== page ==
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Incarcerated Interactions

A Theory-Driven Analysis of Applied Prison Communication


Edited By Erik D. Fritsvold and Jonathan M. Bowman

Incarcerated Interactions: A Theory-Driven Analysis of Applied Prison Communication is an innovative, applied edited book that uses core interdisciplinary social science theories to analyze and describe the social psychology and sociology of communicative interactions amongst incarcerated individuals. Beginning with the fundamentals of human interactions, this edited volume allows scholars across a variety of disciplines (such as criminology, sociology, communication studies, social psychology, anthropology, and economics) to become familiar with and apply the core principles and the requisite terminology of human communication within a criminological context. Each of the four sections of the text not only build upon the knowledge structures of previous chapters, but also function as stand-alone analyses and/or applications of extant scholarship within essential contexts. From a general discussion of core social science theory to the specific application of that theory in a range of scholarly contexts, this book addresses relevant issues such as mental illness and wellness, the gendered experience of inmates, recidivism rates, violence, the criminogenic effect of incarceration and the large-scale implications of prison gangs and their associated cultural influence, to name a few.

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22. Injustice for Inmates: Face Negotiation & Mental Health Reform : Katherine Pfost


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22. Injustice for Inmates: Face Negotiation & Mental Health Reform


On April 10th, 2014 U.S. District Court Judge Lawrence Karlton issued a ruling regarding the improper treatment of mentally ill patients in the California correctional system (Coleman, R. et al v. Brown, E. G. et al., 2014). Judge Karlton wrote that while “significant progress” has been made to remedy the Eighth Amendment violations of mentally ill inmates in California’s prison system, the use of force, violence, and lack of available treatment still constitutes as a harsh violation of these inmates civil rights (for an overview, see Stenton & Walsh, 2014.; Thompson, 2014a). In his ruling Judge Karlton considered two questions: (1) Had the state of California remedied the Eighth Amendment violations in regards to the use of force, disciplinary measures, and segregated housing based on the standards set by a previous 1995 court ruling? (2) If not, then what additional measures must be taken to rectify the treatment of mentally ill inmates within the correctional system? After weeks of testimony and disturbing footage of inmates being pepper sprayed into submission and further mistreated, the answer to the first of Judge Karlton’s questions was a loud and resounding “no.” But the answer to the second question of additional measures has created much more ambiguity and is much more difficult to ascertain.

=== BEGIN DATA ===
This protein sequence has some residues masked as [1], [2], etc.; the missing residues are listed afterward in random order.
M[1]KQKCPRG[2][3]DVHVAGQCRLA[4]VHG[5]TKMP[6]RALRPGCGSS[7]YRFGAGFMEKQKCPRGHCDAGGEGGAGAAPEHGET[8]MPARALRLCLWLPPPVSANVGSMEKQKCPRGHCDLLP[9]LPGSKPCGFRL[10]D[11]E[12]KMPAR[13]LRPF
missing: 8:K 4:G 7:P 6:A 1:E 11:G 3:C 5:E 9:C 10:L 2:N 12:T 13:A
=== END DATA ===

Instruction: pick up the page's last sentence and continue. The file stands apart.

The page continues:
Mentally ill inmates have been a multifaceted challenge within the correction system throughout American for...

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